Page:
tv DW News PBS November 11, 2015 6:00pm-6:31pm PST
♪ ♪ sarah: this is dw world news from berlin. the goodwill is abundant, but the resources and the funds are finite. overwhelmed by the sheer magnitude of migration, eu leaders press their reluctant counterparts to take tax thousands. the specter of forced deportations arises. also on the show, that agencies spy on countries, including from a friendly nation and even one of its own diplomats, and
secrets of the deep, the secrets of a climate change. on the rocks. ♪ i am sarah kelly. welcome to the program. european leaders are turning to africa for help with the migration crisis. at a two-day summit in malta, they began offering a financial incentive to tackle the factors causing people to flee in the thousands. the eu commission proposal for a trust fund would finance education programs and support businesses in africa. the aim is to offer people viable alternatives to leaving their home countries. now, with germany excepting the majority of migrants and shouldering much of the financial burden, chancellor
angela merkel is playing a major role in these talks. she outlined germany's position as she arrived. chancellor merkel: it is to agree to an action plan, and action plan that will fight and do more for legal possibilities to work in europe. at the same time, it will increase age. but also, it will require african heads of government to deal with their civil societies and their citizens in a way where the young people of the continent have a chance and where poverty and a lack of transparency are fighted. sarah: we are joined now by the german government representative for africa at the summit. thank you very much for joining us this evening. we have heard now what europe once from africa. -- wants from africa.
what does africa want? gunter: it was to not except a false return of those people belonging to their own population, and on the other hand, to get more openness from the european side for legal migration. that was a tough issue in the negotiations last night. sarah: yes, it is certainly an issue that they are concerned about, these forced migrations. the president of senegal said it is difficult taking these actions against people who have braved theean. how do you respond to that? could we see forced deportations of such people? gunter: no, it is not about
deportation. it is about an offer that the european countries and that we offer with this new trust fund that we will spend money for those and willing to cooperate with the countries, and we will finance the immigration and the skills initiatives. that means the african countries but, of course, all among the refugees and the migrants in germany or in european countries, so they will come back as qualified people to be part or playing an important role for economic growth in their own countries. sarah: but, sir, i am sorry to interrupt you there. we understand the financial part of this, but it is said that forced deportations are on the table. are you saying that that is not the case? gunter: "deportation" is a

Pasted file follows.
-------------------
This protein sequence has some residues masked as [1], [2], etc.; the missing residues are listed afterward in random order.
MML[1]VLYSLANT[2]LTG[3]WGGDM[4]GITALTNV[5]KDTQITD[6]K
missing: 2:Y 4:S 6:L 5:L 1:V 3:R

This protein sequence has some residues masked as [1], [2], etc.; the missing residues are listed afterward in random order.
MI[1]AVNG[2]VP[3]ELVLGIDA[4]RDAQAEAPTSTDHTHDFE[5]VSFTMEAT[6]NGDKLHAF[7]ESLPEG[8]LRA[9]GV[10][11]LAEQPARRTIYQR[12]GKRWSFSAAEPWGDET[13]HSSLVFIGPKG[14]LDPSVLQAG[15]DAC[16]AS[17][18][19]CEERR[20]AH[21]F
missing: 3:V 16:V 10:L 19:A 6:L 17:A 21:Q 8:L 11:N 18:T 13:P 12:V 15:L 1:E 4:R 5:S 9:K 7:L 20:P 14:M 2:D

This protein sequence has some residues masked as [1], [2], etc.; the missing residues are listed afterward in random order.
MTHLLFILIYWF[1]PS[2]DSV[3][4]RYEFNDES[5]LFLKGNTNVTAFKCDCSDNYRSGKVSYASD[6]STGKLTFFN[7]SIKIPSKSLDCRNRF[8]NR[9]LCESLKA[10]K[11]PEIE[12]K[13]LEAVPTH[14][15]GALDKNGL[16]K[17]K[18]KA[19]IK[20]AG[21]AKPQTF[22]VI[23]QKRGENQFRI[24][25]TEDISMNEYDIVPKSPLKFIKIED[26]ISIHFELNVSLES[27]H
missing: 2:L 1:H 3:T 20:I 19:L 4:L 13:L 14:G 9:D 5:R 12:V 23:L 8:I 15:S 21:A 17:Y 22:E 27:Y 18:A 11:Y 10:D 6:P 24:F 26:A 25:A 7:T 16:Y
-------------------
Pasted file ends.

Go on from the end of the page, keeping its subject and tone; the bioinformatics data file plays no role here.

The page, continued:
difficult word in germany. i prefer to discuss the return of migrants. i would also like to speak about reintegration and what we can do so that this will be successful in african countries and can take place in cooperation with the government's and the countries in africa, but what we cannot accept, and the only way must be voluntary readmission. if that is not possible, on the other hand, we have many people coming illegally to europe. sarah: sir, this is a problem that has a huge scale, and you are proposing 1.8 billion euros of assistance. a lot of people are simply saying that is not enough. gunter: but it is a starting
point. they have created a serious talk about migrants, refugee issues, and the trust fund is about very concrete programs and projects starting next year, and it is about cooperation with the dais for -- diaspora. that is much more important than to speak about development. i think it could be successful, and we will try to do our best from our european side and work in close cooperation with african countries that this trust fund can, yes, show first results in a very short period. sarah: so many issues to be